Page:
Our family has always loved taking lots of pictures. During our work-from-home, self-quarantine time, we have enjoyed looking through old family photos as we clean out closets, drawers, and forgotten storage boxes. Like many people, we have both printed (paper) photos and digital ones to sort through.
If you and your family are cleaning and discovering forgotten mementos, you may have realized how important it is to properly save and store your treasured family photos. It makes sense to save multiple copies in different locations and formats so if one set is ever damaged or lost, you have back-up copies available elsewhere.
I will admit I really worry about is realizing the only photo of my in-law’s wedding was lost in a basement flood or small fire, or discover my computer crashed and I have no way to recover years of my children’s lives that were stored on it. Or let’s face it, who hasn’t accidentally deleted a digital picture and then it was unrecoverable! With a little time and a small amount of money, both you and I can weather these kinds of accidents with a smile and sense of calm.
Labeling and Sorting Printed Photos
One of the great things about printed photos is the ability to write information on the back. Previous generations were much better about writing the names, dates, and places on the photos so they could remember them years later. Photos were not as prevalent then and preserving the moment for future generations was important. I treasured that information as I looked through our older photos and read the details on each picture.
Copying and Storage Ideas for Printed Photos
You can use a photo scanner or even a home printer/scanner to digitally save copies of your printed photos. A few years ago I invested in the Wolverine SNaP-20MP and have been very happy with how easy it is to use plus the size is relatively small compared to other scanners. Vinny has been working on scanning lately and even set up a table in our family room. He scans while watching old sporting events.
This will make it easy to print copies later or share them digitally with friends and family. As you scan photos, consider uploading them to an online storage such as Dropbox or Google Drive. There are both free and paid options, depending on how many photos you need to save.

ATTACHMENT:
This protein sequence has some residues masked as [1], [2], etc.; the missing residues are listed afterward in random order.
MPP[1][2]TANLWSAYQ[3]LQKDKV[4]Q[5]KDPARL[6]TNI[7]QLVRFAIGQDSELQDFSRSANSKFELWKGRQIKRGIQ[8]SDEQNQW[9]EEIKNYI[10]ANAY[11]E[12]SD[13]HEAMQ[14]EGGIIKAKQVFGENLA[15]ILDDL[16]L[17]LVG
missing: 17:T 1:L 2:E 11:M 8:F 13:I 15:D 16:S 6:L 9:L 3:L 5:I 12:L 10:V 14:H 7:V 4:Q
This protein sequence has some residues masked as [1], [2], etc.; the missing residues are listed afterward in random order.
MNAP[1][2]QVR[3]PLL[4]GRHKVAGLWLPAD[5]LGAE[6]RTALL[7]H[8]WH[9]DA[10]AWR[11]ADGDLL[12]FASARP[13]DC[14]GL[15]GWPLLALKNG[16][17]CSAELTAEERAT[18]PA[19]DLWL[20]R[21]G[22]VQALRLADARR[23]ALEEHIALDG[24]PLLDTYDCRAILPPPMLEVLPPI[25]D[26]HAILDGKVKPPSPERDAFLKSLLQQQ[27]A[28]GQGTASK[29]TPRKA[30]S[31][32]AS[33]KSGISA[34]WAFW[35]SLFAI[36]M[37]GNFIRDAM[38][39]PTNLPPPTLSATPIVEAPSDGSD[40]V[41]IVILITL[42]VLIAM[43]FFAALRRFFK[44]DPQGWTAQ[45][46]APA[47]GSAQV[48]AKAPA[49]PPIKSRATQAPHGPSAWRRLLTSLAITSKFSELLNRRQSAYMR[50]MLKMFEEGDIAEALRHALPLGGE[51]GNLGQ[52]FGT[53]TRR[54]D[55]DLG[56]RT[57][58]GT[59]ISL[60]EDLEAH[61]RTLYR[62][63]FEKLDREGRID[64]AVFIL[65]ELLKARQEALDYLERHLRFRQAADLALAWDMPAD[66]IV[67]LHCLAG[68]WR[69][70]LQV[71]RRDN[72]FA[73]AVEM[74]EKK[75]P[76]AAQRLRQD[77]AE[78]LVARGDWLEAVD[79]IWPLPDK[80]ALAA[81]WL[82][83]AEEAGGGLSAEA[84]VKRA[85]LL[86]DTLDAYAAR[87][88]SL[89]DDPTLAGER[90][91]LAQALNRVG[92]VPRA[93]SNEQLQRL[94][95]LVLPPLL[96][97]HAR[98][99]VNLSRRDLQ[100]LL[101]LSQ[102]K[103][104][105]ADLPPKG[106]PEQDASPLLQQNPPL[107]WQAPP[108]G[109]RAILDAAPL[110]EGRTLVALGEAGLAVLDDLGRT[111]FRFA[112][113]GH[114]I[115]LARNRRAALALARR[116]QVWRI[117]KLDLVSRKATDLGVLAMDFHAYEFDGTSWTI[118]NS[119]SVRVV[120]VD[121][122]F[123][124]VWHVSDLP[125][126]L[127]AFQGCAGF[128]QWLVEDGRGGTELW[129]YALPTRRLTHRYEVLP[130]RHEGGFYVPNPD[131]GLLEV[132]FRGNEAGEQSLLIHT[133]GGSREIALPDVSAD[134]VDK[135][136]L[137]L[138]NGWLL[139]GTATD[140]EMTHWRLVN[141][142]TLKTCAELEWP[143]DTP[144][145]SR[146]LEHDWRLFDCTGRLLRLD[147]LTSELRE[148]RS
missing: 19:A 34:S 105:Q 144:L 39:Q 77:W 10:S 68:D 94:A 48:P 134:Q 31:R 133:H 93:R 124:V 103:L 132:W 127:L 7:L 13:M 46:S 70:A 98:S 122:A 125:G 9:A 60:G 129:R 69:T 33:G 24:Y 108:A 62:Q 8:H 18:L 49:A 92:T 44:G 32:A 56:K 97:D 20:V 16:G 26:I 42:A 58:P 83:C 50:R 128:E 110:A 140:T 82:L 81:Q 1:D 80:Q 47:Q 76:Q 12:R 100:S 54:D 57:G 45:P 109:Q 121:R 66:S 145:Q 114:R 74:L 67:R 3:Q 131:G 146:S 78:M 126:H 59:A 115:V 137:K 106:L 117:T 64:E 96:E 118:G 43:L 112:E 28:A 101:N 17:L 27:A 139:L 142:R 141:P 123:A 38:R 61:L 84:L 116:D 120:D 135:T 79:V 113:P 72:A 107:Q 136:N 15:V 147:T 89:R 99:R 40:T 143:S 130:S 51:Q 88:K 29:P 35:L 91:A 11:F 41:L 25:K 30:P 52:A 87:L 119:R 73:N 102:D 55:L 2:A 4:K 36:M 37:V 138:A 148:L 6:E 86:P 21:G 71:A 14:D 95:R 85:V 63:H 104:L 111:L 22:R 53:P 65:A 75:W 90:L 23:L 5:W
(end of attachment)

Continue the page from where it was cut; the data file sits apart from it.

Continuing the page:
You may also want to consider printing additional paper copies now, organizing them, and storing them in separate locations both inside and outside your home. Printed photos should never be stored in locations such as a garage, basement, or attic where they are subject to moisture and extreme temperatures. Be sure to consider storing them in a container that will keep out paper-eating pests, too.
Photo negatives should be stored away from their printed partners for added protection. These negatives should be in a cool, dry location where humidity can be controlled to avoid damage.
If you came across some particularly memorable photos, why not consider displaying them in your home or office? Create a memories wall or space and enjoy your favorites or rotate them seasonally for variety. And of course, using a Plymouth Card to send to family and friends.
Protecting your Digital Photos
A separate back-up storage device, like an external hard drive, for your computer is a good idea in case your hard drive crashes. You can also save photos to a jump drive, maybe several, and then keep those jump drives in different locations for safety. Your phone should have back-up options - manual or automatic – to recover photos if it is ever lost or damaged.
Preserve your Memories
Whether you are in the mood for an annual spring cleaning or have some extra time at home to clean out closets, drawers, and storage spaces in your home, chances are you have come across special memories and treasures. It might even be a great family activity to go through family photos that have been accumulating, talk about the memories created, and make copies for each family member that is special to them.